The Shoe Store Incident

This scenario provides a case for gender discrimination. Gender discrimination is illegal under Title VII (Bennett-Alexander & Hartman, 2007). In addition, in this scenario I will provide the legal and ethical issues that arise in this case. Furthermore, this paper will explain what Bob should do in this scenario.

Title VII Issues
Discrimination comes in all shapes and sizes, and managers have to be careful not to cross the line and do the wrong thing. Companies do not want lawsuits for discrimination or anything else. The store? best customer, Imelda, probably did not intend to offend anyone nor did she probably know that she was discriminating against anyone. Many times discrimination is not intended. Customers generally believe they are always right and get what they want. However, in this instance the customer is very wrong. Requesting a female employee over a male employee is a form of discrimination, gender discrimination. Gender discrimination is illegal under Title VII (Bennett-Alexander & Hartman, 2007). If Bob asks Tom to step aside and allow Mary to assist Imelda with her purchases, he will be ?n violation of Title VII and can be held liable to the employee for gender discrimination. Customer preference is not a legitimate and protected reason to treat otherwise-qualified employees differently based on gender(Bennett-Alexander & Hartman, 2007, p. 283). Legally and ethically, Manager Bob cannot swap employees Tom and Mary simply because Imelda wants it.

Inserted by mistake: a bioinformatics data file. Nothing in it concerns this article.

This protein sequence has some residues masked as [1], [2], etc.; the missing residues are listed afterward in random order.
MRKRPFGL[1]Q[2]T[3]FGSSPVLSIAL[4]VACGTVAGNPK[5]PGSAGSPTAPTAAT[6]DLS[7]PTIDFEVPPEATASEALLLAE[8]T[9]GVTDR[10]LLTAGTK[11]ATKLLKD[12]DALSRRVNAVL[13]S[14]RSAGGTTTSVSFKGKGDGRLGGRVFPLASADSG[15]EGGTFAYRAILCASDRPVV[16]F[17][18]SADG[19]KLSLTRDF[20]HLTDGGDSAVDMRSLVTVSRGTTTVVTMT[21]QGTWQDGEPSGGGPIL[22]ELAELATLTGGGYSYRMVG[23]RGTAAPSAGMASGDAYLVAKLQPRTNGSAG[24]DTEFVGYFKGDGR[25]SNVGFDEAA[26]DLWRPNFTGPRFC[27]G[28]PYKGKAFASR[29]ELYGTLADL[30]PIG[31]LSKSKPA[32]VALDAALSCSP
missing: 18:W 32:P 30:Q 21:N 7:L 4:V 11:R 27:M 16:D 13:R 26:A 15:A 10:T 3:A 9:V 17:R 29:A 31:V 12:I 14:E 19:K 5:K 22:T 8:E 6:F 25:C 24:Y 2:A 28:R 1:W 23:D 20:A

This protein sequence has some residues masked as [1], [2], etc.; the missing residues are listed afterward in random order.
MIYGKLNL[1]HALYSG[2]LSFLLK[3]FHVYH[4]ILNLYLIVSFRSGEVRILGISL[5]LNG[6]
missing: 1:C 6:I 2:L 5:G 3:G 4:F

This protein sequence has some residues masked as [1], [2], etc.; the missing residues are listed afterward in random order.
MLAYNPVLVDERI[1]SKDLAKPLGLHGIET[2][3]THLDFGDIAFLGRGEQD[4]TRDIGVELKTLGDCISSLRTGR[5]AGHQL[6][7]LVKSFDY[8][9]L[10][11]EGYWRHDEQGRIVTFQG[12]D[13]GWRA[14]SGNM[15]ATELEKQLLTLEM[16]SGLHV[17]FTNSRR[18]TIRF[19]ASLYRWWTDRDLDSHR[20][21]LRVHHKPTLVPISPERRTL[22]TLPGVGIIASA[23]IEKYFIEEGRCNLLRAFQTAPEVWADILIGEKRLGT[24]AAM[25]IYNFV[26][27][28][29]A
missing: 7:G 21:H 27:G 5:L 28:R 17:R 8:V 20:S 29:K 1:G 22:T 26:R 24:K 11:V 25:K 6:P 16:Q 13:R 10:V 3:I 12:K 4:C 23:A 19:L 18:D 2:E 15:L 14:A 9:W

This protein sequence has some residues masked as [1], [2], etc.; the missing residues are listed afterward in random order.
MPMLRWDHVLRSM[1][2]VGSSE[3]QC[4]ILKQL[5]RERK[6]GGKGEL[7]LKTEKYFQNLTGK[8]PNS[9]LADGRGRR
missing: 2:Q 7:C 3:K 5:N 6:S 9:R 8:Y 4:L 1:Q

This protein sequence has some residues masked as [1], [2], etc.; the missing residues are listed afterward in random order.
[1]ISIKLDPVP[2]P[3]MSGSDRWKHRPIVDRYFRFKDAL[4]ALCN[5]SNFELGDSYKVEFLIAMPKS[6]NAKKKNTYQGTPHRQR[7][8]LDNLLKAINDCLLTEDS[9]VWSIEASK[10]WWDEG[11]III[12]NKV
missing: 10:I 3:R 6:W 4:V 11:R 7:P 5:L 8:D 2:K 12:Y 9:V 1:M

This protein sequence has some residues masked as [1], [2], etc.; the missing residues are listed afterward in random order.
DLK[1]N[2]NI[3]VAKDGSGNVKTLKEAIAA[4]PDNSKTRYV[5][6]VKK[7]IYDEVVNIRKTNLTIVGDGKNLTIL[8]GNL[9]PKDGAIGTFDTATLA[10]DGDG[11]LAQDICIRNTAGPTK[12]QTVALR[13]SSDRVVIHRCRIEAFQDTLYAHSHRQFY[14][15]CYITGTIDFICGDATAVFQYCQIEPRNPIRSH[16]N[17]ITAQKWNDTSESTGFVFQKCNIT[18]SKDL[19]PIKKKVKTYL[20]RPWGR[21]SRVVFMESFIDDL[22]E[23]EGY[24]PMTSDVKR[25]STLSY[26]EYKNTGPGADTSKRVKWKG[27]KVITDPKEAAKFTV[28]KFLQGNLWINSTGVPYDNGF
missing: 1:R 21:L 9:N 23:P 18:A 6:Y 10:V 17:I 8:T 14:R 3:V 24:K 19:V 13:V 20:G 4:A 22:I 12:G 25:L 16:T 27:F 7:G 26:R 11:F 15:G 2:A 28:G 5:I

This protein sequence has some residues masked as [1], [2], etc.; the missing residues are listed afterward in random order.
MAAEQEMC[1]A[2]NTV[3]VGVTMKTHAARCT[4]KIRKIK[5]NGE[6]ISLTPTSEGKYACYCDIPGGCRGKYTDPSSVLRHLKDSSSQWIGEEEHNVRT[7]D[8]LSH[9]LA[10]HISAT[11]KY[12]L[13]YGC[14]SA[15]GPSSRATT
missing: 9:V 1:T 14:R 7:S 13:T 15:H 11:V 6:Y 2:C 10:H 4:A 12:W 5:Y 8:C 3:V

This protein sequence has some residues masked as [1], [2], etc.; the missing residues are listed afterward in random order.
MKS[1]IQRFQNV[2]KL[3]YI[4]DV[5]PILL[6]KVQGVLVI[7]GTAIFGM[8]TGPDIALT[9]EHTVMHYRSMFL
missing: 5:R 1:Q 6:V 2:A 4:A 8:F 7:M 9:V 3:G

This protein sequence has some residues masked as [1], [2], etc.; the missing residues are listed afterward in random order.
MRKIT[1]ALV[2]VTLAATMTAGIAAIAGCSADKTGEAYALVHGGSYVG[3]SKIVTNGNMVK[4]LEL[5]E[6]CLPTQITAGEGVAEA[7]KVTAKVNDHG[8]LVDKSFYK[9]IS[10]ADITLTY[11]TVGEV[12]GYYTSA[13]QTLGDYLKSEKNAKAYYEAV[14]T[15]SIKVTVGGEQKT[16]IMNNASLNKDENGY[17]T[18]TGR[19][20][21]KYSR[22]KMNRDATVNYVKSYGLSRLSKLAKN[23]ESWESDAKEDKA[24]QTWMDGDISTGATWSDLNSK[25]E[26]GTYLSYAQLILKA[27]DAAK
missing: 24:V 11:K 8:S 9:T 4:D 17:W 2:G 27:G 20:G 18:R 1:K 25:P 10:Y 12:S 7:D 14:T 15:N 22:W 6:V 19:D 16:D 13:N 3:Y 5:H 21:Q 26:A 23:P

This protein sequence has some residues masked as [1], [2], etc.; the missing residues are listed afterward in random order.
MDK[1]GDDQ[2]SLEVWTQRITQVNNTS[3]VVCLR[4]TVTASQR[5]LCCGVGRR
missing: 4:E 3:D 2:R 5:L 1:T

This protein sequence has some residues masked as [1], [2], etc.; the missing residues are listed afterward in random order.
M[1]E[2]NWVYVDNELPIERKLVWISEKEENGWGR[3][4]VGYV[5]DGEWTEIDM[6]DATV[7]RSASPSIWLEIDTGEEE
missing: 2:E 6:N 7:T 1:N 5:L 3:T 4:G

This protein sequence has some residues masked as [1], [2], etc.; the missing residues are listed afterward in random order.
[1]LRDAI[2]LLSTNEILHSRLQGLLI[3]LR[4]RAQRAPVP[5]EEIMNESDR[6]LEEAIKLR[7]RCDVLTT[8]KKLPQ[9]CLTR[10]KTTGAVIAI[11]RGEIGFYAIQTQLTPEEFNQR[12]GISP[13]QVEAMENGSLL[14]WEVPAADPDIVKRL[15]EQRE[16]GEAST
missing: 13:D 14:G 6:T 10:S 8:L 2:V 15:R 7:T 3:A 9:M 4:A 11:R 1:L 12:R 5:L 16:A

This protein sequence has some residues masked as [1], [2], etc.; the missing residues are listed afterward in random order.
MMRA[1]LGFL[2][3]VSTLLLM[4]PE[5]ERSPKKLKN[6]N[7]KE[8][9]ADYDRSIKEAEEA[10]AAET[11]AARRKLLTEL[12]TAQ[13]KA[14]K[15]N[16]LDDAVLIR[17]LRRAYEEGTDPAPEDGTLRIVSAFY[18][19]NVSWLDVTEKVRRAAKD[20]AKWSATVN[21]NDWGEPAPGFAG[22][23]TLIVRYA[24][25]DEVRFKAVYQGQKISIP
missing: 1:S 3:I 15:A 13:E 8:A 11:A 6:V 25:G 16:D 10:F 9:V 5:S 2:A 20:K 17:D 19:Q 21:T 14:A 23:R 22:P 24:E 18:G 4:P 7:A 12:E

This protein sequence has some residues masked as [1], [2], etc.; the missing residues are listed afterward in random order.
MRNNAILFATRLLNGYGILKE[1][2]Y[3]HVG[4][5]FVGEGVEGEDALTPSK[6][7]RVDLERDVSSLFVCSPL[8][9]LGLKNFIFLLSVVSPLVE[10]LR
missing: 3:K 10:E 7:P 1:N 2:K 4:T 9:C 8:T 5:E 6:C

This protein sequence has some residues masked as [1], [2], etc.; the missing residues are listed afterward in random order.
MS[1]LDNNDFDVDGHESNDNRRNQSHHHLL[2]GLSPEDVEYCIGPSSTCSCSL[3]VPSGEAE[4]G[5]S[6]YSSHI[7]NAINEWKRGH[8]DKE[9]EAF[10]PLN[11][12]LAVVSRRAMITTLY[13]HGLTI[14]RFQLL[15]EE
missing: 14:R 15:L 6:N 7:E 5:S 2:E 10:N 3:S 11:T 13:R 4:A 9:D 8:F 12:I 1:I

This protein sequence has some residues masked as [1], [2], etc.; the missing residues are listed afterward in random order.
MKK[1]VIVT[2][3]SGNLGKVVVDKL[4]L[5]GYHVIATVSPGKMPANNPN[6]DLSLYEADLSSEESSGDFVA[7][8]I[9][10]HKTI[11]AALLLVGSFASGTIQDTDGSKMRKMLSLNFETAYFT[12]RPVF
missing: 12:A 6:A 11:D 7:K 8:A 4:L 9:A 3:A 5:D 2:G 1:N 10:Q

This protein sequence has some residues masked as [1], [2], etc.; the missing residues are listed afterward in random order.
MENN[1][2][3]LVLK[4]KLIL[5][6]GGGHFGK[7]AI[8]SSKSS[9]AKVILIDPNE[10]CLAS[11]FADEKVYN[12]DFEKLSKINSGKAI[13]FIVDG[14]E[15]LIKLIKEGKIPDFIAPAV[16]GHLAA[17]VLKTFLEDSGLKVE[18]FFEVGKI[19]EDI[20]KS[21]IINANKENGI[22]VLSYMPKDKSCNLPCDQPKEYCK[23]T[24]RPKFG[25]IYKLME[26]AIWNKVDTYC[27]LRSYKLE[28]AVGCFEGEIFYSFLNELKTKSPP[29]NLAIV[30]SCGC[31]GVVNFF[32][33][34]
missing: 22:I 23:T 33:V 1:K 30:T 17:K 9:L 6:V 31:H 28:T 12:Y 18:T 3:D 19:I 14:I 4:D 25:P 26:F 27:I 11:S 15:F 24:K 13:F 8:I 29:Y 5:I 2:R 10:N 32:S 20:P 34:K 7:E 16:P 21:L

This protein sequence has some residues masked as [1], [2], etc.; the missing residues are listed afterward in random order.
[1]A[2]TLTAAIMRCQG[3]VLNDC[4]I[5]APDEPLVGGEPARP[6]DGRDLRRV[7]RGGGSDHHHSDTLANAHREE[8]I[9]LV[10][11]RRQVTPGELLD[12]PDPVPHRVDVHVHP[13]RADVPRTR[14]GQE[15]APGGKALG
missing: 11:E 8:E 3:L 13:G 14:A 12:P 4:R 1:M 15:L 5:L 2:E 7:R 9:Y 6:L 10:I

Choice
Tthe customer is promising to buy five pairs of shoes if she gets a female employee to help her. This would be a huge purchase for the store, great for the profit margin as well as a large commission for the employee. On the other hand, not providing a

female employee may denote a missed sale, Imelda may leave the store. Swapping employees would cheat Tom out of his commission. This would be unethical. Tom deserves his commission; he should not be asked or told to give this up.

The Shoe Store has very clear company policies. Company policy does not allow two employees to split the commission (UOPX, 2013, para. 5). As stated previously, having Tom give up his commission would not be fair. Company policy rotates employees to keep commissions as fair and equal as possible (UOPX, 2013, para. 5).

Manager Bob need to explain to Imelda as nicely and calmly as possible that he is very sorry, but cannot provide her with a female employee. Bob should promise Imelda that Tom is a very nice man and that she will be in very capable hands; ensure her that Tom knows shoes and will treat her and her feet right. Bob should smile and guarantee her that she will be happy with the service she receives. Bob should apologize for the problem, explain that he contacted his regional manager to see if he could make an exception to company policy this time and was told no, and explain that the company risks a discrimination lawsuit. Finally, tell Imelda that he understands if she chooses to shop elsewhere today and apologize again. Bob should not get into an argument with the customer; it is out of the stores control.

Conclusion
Knowing the law is important for any manager. When questions arise that cannot be answered easily, ask for help. Title VII does not allow discrimination because of gender, meaning a man cannot be treated differently from a female and visa verse. In this case, all must be treated equally. Company policy will not allow Tom and Mary to split the commission and asking Tom to give up his commission would be illegal. Imelda will need to make her own decision whether to shop at the Shoe Store and allow Tom to assist her or leave for another store or until another day. The company must do what is right and legal. The store must treats its employees properly and do what is legal and ethical. Whereas Imelda may not be happy, the company cannot do anything that may bring a lawsuit against them.

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